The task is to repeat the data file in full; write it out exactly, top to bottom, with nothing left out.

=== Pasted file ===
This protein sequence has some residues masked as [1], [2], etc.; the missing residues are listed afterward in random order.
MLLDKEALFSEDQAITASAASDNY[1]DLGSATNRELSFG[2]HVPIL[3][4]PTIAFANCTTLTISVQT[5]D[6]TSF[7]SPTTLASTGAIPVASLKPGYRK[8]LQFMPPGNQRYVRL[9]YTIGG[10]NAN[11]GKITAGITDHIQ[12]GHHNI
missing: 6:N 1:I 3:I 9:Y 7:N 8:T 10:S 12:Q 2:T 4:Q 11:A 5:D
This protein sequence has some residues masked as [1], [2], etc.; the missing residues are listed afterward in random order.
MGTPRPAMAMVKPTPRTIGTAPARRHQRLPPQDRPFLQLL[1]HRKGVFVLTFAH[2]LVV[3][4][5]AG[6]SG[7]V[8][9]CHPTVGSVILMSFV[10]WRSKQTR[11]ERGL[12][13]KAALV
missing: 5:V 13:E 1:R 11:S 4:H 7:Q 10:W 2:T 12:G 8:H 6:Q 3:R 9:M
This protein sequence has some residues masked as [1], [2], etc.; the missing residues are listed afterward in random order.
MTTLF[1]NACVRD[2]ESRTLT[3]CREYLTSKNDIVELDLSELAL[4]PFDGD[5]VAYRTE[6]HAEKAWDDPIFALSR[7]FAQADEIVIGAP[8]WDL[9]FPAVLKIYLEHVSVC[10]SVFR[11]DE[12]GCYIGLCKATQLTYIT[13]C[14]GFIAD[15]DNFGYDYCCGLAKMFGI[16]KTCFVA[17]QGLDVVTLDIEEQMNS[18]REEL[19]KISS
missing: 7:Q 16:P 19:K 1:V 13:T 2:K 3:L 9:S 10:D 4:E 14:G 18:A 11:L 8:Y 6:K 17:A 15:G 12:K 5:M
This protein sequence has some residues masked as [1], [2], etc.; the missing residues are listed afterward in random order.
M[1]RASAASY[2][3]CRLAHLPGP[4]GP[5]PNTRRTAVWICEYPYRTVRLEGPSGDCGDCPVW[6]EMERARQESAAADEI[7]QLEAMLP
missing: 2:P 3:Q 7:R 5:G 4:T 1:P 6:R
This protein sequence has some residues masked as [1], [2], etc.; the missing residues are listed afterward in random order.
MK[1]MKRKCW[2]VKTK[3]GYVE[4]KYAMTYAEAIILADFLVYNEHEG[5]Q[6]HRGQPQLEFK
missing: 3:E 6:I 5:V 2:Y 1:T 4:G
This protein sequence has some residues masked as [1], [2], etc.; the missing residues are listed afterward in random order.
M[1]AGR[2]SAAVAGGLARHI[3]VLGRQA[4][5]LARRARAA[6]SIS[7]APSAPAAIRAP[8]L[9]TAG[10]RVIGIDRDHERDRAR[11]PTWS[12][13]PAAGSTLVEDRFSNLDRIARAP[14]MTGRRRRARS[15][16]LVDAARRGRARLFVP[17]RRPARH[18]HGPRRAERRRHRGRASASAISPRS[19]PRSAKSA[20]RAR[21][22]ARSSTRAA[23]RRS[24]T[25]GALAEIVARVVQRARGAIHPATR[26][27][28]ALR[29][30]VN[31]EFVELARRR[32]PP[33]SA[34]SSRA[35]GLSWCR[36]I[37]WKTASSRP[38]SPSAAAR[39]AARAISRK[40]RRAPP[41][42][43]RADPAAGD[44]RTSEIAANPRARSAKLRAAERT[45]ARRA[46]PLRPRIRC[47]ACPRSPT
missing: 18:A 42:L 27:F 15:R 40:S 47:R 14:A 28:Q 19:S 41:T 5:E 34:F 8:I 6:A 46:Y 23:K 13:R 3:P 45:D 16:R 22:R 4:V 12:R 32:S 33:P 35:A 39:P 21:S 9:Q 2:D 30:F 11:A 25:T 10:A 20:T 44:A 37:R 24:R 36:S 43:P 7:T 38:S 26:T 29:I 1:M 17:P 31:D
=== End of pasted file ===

This protein sequence has some residues masked as [1], [2], etc.; the missing residues are listed afterward in random order.
MLLDKEALFSEDQAITASAASDNY[1]DLGSATNRELSFG[2]HVPIL[3][4]PTIAFANCTTLTISVQT[5]D[6]TSF[7]SPTTLASTGAIPVASLKPGYRK[8]LQFMPPGNQRYVRL[9]YTIGG[10]NAN[11]GKITAGITDHIQ[12]GHHNI
missing: 6:N 1:I 3:I 9:Y 7:N 8:T 10:S 12:Q 2:T 4:Q 11:A 5:D
This protein sequence has some residues masked as [1], [2], etc.; the missing residues are listed afterward in random order.
MGTPRPAMAMVKPTPRTIGTAPARRHQRLPPQDRPFLQLL[1]HRKGVFVLTFAH[2]LVV[3][4][5]AG[6]SG[7]V[8][9]CHPTVGSVILMSFV[10]WRSKQTR[11]ERGL[12][13]KAALV
missing: 5:V 13:E 1:R 11:S 4:H 7:Q 10:W 2:T 12:G 8:H 6:Q 3:R 9:M
This protein sequence has some residues masked as [1], [2], etc.; the missing residues are listed afterward in random order.
MTTLF[1]NACVRD[2]ESRTLT[3]CREYLTSKNDIVELDLSELAL[4]PFDGD[5]VAYRTE[6]HAEKAWDDPIFALSR[7]FAQADEIVIGAP[8]WDL[9]FPAVLKIYLEHVSVC[10]SVFR[11]DE[12]GCYIGLCKATQLTYIT[13]C[14]GFIAD[15]DNFGYDYCCGLAKMFGI[16]KTCFVA[17]QGLDVVTLDIEEQMNS[18]REEL[19]KISS
missing: 7:Q 16:P 19:K 1:V 13:T 2:K 3:L 9:S 10:D 4:E 14:G 18:A 11:L 8:Y 6:K 17:A 15:G 12:K 5:M
This protein sequence has some residues masked as [1], [2], etc.; the missing residues are listed afterward in random order.
M[1]RASAASY[2][3]CRLAHLPGP[4]GP[5]PNTRRTAVWICEYPYRTVRLEGPSGDCGDCPVW[6]EMERARQESAAADEI[7]QLEAMLP
missing: 2:P 3:Q 7:R 5:G 4:T 1:P 6:R
This protein sequence has some residues masked as [1], [2], etc.; the missing residues are listed afterward in random order.
MK[1]MKRKCW[2]VKTK[3]GYVE[4]KYAMTYAEAIILADFLVYNEHEG[5]Q[6]HRGQPQLEFK
missing: 3:E 6:I 5:V 2:Y 1:T 4:G
This protein sequence has some residues masked as [1], [2], etc.; the missing residues are listed afterward in random order.
M[1]AGR[2]SAAVAGGLARHI[3]VLGRQA[4][5]LARRARAA[6]SIS[7]APSAPAAIRAP[8]L[9]TAG[10]RVIGIDRDHERDRAR[11]PTWS[12][13]PAAGSTLVEDRFSNLDRIARAP[14]MTGRRRRARS[15][16]LVDAARRGRARLFVP[17]RRPARH[18]HGPRRAERRRHRGRASASAISPRS[19]PRSAKSA[20]RAR[21][22]ARSSTRAA[23]RRS[24]T[25]GALAEIVARVVQRARGAIHPATR[26][27][28]ALR[29][30]VN[31]EFVELARRR[32]PP[33]SA[34]SSRA[35]GLSWCR[36]I[37]WKTASSRP[38]SPSAAAR[39]AARAISRK[40]RRAPP[41][42][43]RADPAAGD[44]RTSEIAANPRARSAKLRAAERT[45]ARRA[46]PLRPRIRC[47]ACPRSPT
missing: 18:A 42:L 27:F 15:R 40:S 47:R 14:A 28:Q 19:S 41:T 5:E 34:F 8:I 6:A 46:Y 23:K 13:R 3:P 45:D 16:R 22:R 4:V 12:R 32:S 33:P 35:A 39:P 21:S 9:Q 2:D 30:F 11:A 25:T 10:A 20:T 44:A 37:R 24:R 36:S 43:P 7:T 38:S 26:T 29:I 1:M 17:P 31:D